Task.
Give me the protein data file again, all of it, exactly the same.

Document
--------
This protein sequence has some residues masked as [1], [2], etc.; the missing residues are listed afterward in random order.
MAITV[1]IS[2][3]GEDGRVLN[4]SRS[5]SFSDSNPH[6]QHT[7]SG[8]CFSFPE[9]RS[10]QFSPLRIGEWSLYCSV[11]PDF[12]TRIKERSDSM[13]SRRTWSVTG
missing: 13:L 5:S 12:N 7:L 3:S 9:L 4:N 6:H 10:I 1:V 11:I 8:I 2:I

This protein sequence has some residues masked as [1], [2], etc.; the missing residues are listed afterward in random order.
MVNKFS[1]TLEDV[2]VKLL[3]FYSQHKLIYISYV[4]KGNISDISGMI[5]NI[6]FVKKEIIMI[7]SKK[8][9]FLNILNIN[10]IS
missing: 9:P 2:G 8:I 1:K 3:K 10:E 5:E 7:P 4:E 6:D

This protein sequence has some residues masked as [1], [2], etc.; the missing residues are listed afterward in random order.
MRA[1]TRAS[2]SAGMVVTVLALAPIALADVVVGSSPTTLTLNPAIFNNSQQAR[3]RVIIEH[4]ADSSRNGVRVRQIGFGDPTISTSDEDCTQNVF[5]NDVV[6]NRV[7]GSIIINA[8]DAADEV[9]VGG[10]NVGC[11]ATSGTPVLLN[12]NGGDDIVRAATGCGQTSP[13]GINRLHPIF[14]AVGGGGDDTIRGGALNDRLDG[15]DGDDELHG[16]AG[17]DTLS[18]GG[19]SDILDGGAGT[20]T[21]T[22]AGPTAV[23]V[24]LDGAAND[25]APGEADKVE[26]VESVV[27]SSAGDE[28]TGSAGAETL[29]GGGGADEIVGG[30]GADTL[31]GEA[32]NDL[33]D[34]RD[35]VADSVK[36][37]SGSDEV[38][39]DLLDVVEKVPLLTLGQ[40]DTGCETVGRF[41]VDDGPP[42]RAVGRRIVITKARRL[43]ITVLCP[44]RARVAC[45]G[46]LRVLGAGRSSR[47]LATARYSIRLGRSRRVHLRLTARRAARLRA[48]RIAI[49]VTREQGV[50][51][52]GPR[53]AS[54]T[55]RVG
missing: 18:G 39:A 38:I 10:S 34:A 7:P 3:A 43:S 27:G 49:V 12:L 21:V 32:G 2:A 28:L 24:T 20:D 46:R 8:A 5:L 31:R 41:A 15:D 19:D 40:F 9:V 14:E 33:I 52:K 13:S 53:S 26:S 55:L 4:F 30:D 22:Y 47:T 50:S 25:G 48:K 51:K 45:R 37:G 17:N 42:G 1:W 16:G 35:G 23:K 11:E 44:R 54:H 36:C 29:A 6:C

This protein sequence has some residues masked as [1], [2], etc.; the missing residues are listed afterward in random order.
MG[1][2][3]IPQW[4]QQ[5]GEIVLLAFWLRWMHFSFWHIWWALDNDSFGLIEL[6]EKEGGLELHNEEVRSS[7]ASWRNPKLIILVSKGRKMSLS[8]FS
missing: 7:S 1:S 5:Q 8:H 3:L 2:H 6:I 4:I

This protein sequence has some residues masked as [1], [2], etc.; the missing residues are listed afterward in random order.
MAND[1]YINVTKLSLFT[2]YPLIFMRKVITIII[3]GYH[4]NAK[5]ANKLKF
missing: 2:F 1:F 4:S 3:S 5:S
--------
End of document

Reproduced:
This protein sequence has some residues masked as [1], [2], etc.; the missing residues are listed afterward in random order.
MAITV[1]IS[2][3]GEDGRVLN[4]SRS[5]SFSDSNPH[6]QHT[7]SG[8]CFSFPE[9]RS[10]QFSPLRIGEWSLYCSV[11]PDF[12]TRIKERSDSM[13]SRRTWSVTG
missing: 13:L 5:S 12:N 7:L 3:S 9:L 4:N 6:H 10:I 1:V 11:I 8:I 2:I

This protein sequence has some residues masked as [1], [2], etc.; the missing residues are listed afterward in random order.
MVNKFS[1]TLEDV[2]VKLL[3]FYSQHKLIYISYV[4]KGNISDISGMI[5]NI[6]FVKKEIIMI[7]SKK[8][9]FLNILNIN[10]IS
missing: 9:P 2:G 8:I 1:K 3:K 10:E 5:E 7:P 4:E 6:D

This protein sequence has some residues masked as [1], [2], etc.; the missing residues are listed afterward in random order.
MRA[1]TRAS[2]SAGMVVTVLALAPIALADVVVGSSPTTLTLNPAIFNNSQQAR[3]RVIIEH[4]ADSSRNGVRVRQIGFGDPTISTSDEDCTQNVF[5]NDVV[6]NRV[7]GSIIINA[8]DAADEV[9]VGG[10]NVGC[11]ATSGTPVLLN[12]NGGDDIVRAATGCGQTSP[13]GINRLHPIF[14]AVGGGGDDTIRGGALNDRLDG[15]DGDDELHG[16]AG[17]DTLS[18]GG[19]SDILDGGAGT[20]T[21]T[22]AGPTAV[23]V[24]LDGAAND[25]APGEADKVE[26]VESVV[27]SSAGDE[28]TGSAGAETL[29]GGGGADEIVGG[30]GADTL[31]GEA[32]NDL[33]D[34]RD[35]VADSVK[36][37]SGSDEV[38][39]DLLDVVEKVPLLTLGQ[40]DTGCETVGRF[41]VDDGPP[42]RAVGRRIVITKARRL[43]ITVLCP[44]RARVAC[45]G[46]LRVLGAGRSSR[47]LATARYSIRLGRSRRVHLRLTARRAARLRA[48]RIAI[49]VTREQGV[50][51][52]GPR[53]AS[54]T[55]RVG
missing: 18:G 39:A 38:I 10:S 34:A 7:P 3:A 43:S 27:G 49:V 12:L 21:V 32:G 2:A 28:L 24:T 20:D 46:R 8:A 5:L 31:R 41:A 15:D 19:D 40:F 9:V 14:E 33:I 52:K 13:S 53:S 26:S 55:L 4:F 30:D 22:Y 47:T 50:S 25:G 48:K 51:K 45:R 37:G 17:N 42:G 1:W 16:G 35:G 23:K 11:E 44:R 54:H 36:C 29:A 6:C

This protein sequence has some residues masked as [1], [2], etc.; the missing residues are listed afterward in random order.
MG[1][2][3]IPQW[4]QQ[5]GEIVLLAFWLRWMHFSFWHIWWALDNDSFGLIEL[6]EKEGGLELHNEEVRSS[7]ASWRNPKLIILVSKGRKMSLS[8]FS
missing: 7:S 1:S 5:Q 8:H 3:L 2:H 6:I 4:I

This protein sequence has some residues masked as [1], [2], etc.; the missing residues are listed afterward in random order.
MAND[1]YINVTKLSLFT[2]YPLIFMRKVITIII[3]GYH[4]NAK[5]ANKLKF
missing: 2:F 1:F 4:S 3:S 5:S